In short, any watercraft or artificial structure capable of being used for transportation on water is a Jones Act vessel. This includes conventional watercraft such as ships, tugs, barges, jack-up and semi-submersible drilling rigs, and other mobile offshore drilling units. “Vessel” now includes unpowered floating structures such as pontoon rafts and dredges.
It depends. There are many factors that need to be considered when calculating the value of a Jones Act claim. These may include - but are not limited to - past wage loss and loss of future earning capacity, past and future loss of fringe benefits, physical disfigurement, physical pain and suffering. A competent and experienced maritime attorney will hear the facts of your case and help you determine your claim’s value.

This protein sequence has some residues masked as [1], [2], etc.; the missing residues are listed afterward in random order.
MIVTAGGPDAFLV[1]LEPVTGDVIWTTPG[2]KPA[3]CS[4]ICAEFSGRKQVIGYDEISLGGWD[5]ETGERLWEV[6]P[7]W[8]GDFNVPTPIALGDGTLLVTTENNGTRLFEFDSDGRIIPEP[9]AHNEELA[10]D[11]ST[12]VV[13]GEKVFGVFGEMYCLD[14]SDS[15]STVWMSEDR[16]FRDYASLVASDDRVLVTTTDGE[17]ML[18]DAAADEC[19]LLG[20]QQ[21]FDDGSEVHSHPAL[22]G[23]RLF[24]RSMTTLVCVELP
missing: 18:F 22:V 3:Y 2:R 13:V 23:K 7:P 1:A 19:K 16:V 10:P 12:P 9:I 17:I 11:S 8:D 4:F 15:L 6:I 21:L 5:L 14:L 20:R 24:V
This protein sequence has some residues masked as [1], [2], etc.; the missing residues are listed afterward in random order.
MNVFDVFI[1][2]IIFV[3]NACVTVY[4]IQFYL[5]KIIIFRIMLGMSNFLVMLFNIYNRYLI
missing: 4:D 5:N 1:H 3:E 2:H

The statute of limitations in a Jones Act or general maritime claim is typically three years from the date of injury. The time limit may be shorter in certain cases, and specific notice requirements may apply to your case, so it is important to consult with an experienced maritime attorney to discuss your specific claim and the limitations that apply.
General Maritime Law is what existed before the Jones Act. It was created from court decisions that determined the rights of seamen. A ship owner’s duty to provide a seaworthy vessel and a seaman’s right to receive maintenance, cure and unearned wages are among the developments of general maritime law.
These are two of the benefits provided under the General Maritime Law. These benefits are owed to any seaman who is injured or becomes ill while in service to a vessel, regardless of fault. A maritime employer has an absolute duty to provide maintenance and cure benefits to a sick or injured seaman.
If you think you have a General Maritime Law or Jones Act claim, please contact an experienced maritime law attorney at the Cochran Firm today.
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